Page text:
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Hungover again are we?

Waking up with a hangover is probably the worst thing in the world. For many of us, living in Scotland, I bet it can be a regular occurrence (even during a global pandemic!). As the weekend ends, for many of us our Sunday’s are spent hating ourselves and swearing we will ‘never’ touch the drink again. However, as the upcoming Friday approaches, so does that ‘FRIDAY FEELING’. Which, at times, can be very difficult to ignore.

Why do we do this to ourselves?

Could it be Peer Pressure from our friends? That constant persuasion to drink on a night out (or even a night in). Do we have to involve alcohol throughout our social plans? No, we don’t have to, but we decide to do it anyway, and let’s be honest, half the time it’s because we want to. The next morning always seems so far away at the time. Or, could it be because we live in Scotland? Many of us feel we have a reputation to uphold when it comes to drinking alcohol. It has been consistent throughout our culture for as long as we can remember, and despite the occasion, alcohol is mostly always available. Let me show you some quotes from google on ‘Scots and alcohol’:

‘In Scotland, a 7-course meal is a bottle of whiskey and a 6 pack of beer’ *

‘Alcohol does not solve any problems, but neither does milk’ *Scottish proverb

Food for thought and perhaps content for another blog?

That Horrendous Hungover Feeling

The stages of a hangover may be common to most, but the severity of yours could vary. This could be anything from feeling sick to having torturous stomach pains or getting the munchies to sleeping all day that you don’t eat at all. It’s important to know that a hangover takes time to leave the body and the mind. There’s no magical cure you can take to speed up the process. You can try all sorts of things, but the best cure is a combination of rest, fluids and most importantly, time. Drink some water, get some sleep and wait it out. Get some good/light-hearted movies or series to watch and try to rest – A hangover does not last forever, and it will pass.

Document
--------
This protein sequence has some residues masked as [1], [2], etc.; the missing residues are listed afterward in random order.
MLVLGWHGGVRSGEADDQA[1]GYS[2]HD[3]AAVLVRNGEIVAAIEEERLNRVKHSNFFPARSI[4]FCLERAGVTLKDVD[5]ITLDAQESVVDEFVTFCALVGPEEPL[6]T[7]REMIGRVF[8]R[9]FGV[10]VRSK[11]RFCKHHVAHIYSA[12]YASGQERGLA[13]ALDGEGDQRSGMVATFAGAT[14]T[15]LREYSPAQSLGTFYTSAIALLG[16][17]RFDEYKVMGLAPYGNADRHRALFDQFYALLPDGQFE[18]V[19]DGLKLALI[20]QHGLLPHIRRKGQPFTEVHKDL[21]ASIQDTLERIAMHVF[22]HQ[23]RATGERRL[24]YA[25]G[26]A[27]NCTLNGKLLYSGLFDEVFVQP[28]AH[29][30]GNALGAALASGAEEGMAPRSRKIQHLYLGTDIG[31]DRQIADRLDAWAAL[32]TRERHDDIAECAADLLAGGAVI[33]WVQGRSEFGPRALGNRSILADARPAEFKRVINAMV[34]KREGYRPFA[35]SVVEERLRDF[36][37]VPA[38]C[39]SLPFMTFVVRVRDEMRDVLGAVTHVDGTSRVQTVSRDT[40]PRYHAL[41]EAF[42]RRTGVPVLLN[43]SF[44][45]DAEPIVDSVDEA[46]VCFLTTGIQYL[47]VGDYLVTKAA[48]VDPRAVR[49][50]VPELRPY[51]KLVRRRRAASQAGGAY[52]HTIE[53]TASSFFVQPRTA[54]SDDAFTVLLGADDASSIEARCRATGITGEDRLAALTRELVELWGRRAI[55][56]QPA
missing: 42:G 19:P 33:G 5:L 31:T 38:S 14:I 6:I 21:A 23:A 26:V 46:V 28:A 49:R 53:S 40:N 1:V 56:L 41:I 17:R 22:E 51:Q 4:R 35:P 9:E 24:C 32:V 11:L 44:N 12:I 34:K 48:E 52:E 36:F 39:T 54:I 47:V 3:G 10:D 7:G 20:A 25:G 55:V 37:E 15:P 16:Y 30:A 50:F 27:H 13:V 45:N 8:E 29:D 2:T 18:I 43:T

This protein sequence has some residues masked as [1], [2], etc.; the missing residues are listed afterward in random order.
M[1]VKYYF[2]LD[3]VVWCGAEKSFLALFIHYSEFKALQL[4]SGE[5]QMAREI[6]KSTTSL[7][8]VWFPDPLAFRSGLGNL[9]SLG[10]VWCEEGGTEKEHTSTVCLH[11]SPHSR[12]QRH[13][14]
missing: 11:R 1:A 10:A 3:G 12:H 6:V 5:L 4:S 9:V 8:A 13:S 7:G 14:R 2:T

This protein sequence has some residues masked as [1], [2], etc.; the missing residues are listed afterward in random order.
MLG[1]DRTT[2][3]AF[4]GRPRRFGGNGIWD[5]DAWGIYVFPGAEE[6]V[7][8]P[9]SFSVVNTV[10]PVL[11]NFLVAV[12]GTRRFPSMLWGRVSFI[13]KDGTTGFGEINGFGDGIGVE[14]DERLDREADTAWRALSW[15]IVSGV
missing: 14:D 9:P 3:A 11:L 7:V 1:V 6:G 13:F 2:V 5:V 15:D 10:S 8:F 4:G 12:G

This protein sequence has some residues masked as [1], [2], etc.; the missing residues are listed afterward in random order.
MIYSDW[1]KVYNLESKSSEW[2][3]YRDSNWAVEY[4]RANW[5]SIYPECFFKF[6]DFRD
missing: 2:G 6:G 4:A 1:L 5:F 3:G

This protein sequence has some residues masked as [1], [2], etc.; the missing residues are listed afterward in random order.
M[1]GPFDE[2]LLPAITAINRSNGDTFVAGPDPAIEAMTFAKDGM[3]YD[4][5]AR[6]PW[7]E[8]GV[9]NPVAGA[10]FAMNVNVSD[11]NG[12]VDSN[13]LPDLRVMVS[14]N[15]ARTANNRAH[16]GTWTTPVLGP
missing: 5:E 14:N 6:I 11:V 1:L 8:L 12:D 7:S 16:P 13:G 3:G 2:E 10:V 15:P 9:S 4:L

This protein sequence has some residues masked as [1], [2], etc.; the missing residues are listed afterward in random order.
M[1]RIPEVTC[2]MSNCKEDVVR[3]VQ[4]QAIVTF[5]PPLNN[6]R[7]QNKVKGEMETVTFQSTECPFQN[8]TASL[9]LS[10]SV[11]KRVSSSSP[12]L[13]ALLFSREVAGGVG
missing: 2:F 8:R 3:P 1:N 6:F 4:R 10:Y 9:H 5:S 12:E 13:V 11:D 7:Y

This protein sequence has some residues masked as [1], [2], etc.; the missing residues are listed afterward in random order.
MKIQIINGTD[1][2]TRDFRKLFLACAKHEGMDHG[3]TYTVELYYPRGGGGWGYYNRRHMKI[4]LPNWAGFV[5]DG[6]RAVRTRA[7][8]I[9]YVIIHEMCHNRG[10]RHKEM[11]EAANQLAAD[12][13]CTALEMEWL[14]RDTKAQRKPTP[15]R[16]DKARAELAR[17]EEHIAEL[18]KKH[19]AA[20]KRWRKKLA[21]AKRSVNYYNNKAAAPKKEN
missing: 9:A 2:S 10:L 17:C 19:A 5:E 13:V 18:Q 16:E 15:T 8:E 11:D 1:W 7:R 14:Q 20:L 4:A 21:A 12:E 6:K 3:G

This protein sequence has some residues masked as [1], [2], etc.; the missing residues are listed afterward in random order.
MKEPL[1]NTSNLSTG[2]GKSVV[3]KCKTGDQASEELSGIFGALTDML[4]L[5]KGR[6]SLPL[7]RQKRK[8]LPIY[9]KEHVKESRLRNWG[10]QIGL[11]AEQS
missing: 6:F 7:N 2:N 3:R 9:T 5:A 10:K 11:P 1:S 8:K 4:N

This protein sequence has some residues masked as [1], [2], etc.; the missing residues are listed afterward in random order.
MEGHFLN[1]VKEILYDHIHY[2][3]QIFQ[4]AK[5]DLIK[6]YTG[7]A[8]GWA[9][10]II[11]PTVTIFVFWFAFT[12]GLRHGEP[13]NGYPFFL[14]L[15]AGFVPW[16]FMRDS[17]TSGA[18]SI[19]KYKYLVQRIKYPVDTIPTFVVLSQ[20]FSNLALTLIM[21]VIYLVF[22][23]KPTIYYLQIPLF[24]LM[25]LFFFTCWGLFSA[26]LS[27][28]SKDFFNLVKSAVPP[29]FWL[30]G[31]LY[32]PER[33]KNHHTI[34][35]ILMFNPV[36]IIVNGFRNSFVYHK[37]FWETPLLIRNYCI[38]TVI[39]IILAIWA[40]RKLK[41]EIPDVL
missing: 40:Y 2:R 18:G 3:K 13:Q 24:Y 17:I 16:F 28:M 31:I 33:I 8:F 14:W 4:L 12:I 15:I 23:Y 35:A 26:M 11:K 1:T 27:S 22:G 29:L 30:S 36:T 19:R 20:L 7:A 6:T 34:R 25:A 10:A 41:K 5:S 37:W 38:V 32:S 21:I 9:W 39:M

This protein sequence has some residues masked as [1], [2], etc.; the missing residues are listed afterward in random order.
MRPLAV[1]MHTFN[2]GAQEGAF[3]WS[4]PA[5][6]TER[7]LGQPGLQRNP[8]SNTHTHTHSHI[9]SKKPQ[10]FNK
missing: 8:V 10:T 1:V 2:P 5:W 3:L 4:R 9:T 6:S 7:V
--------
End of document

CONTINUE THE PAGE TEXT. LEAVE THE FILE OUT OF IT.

Alcohol Harm Reduction

If you do plan on drinking alcohol, here are some harm reduction tips to help keep you a little safer.

  • Never drink alcohol on an empty stomach. Food helps slow down the rate your body absorbs alcohol.

  • Try and drink plenty of water or soft drinks in between alcoholic drinks to avoid dehydration. It’s also good to drink water before bed and keep a glass by the bed.

  • Never mix alcohol with other drugs.

  • Don’t leave a friend in trouble. Alcohol affects our judgement and might result in a friend ending up in a difficult or dangerous situation.

  • Make sure you know how you are getting home. Arrange a lift before you go out.

  • Never leave your drink unattended.

  • Carry condoms. Sexual health is everybody’s responsibility.

  • Only time will sober you up. It takes 1 hour for 1 unit to be fully broken down after you stop drinking. If you have drunk a bottle of wine with 12 units in it, it will take 12 hours to fully sober up after you have finished the bottle of wine.

For more information on alcohol, visit the alcohol information section on our website or our other alcohol blogs.

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